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Fb knew its advert metrics had been inflated however ignored the issue of creating more cash

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A giant digital sign can be seen on the campus of Facebook corporate headquarters in Menlo Park, California on October 23, 2019.

Josh Edelson | AFP | Getty Images

Documents released in court on Wednesday allege that Facebook executives wiped an employee who suggested changing an ad metric to make it more accurate because they thought the change would impact sales .

The documents are part of an ongoing class action lawsuit originally filed by a small business owner in 2018. They have to do with Facebook’s “potential reach” which allows advertisers to see an estimated audience of how many people their campaign could potentially have while setting bids and budgets. The unsealed filing was first reported by the Financial Times.

According to the lawsuit, Facebook executives had known for years that the “potential reach” feature was excessive and misleading, but they did not act and actively tried to hide the issues. It is said that Sheryl Sandberg, COO of Facebook, confirmed in an email in the fall of 2017 that she had known about problems with “Potential Reach” for years.

The suit says “potential reach” is misleading because it describes itself as a measure of “people” when at best it is a measure of accounts. It is said that Facebook purposely did not remove duplicate or fake accounts from this metric. The lawsuit also alleges that a Facebook analysis in early 2018 found that removing duplicate accounts from Reach Creature would result in a 10% drop in numbers.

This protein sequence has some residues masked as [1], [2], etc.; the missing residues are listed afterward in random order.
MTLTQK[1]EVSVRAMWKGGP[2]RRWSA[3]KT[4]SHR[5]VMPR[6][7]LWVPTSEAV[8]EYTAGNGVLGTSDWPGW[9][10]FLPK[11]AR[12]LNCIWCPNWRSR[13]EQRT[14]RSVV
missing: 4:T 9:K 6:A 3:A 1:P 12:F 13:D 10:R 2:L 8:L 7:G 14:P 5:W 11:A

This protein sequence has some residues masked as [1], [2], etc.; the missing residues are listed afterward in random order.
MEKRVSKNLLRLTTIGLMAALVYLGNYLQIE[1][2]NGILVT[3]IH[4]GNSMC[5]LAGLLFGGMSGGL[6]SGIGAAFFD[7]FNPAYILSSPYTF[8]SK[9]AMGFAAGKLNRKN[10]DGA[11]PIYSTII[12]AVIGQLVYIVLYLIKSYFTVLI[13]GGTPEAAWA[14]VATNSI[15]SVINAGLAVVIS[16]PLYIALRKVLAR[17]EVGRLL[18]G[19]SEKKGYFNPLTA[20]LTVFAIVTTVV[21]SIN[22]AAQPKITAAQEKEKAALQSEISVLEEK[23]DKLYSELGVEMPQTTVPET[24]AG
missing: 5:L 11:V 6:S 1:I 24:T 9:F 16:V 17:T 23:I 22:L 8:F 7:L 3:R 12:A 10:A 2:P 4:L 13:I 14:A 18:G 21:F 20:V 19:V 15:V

A product manager working on “Potential Reach” allegedly suggested changing the metric so that it no longer includes the words “people” or “reach” and makes it clearer that it is based on accounts. However, the lawsuit states that Facebook’s metrics leadership team rejected it “because the” revenue impact “for Facebook would be” significant “”.

“As the product manager at Potential Reach put it:” It is income that we should never have achieved because it is based on incorrect data, “the lawsuit reads.” Another employee said ‘[t]The status quo in ad valuation and reporting is deeply wrong. ‘The only question was:'[h]How long can we get away with overestimating the range? ‘”

Facebook generated $ 84.2 billion in advertising revenue in 2020, making it one of the largest digital advertising players in the US and worldwide.

“These allegations are unfounded and we will vigorously defend ourselves,” a Facebook spokesman said via email in response to the new allegations in the lawsuit.

Hours after this story was published, Facebook added in another statement emailed that the documents “were chosen to match the plaintiff’s narrative”. The company added that “Potential Reach” is an estimate, not a guarantee of campaign results, as the company depends on how many people actually see or click on an ad. The statement also states that since before 2018 it was clear how the “potential reach” was calculated in the ad interface.

In March 2019, after the original lawsuit was filed, Facebook announced that the “Estimated Potential Reach” had changed based on the number of people who saw an ad on a Facebook product similar to the desired one in the last 30 days Advertiser Audiences are placement criteria versus estimates based on people who have been active users for the past 30 days.

A description of Facebook’s “Potential Reach” feature on Thursday’s website stated that it “estimates the number of people your ad can potentially reach, based on the targeting and ad placement options you choose when creating an ad”. It also states that the feature is “not an estimate of how many people will actually see your ad and will change over time.”

The lawsuit cites an example when Facebook told advertisers in August 2018 that it had a “potential reach” of 230 million adults when, according to the census data cited in the lawsuit, only 170 million were using Facebook.

The Facebook website related to this feature states that estimates “are not appropriate for the census or any other source” and will vary based on factors such as the number of accounts a person uses or the number of visitors to a given geographic location at the same time can.

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Katherine Clark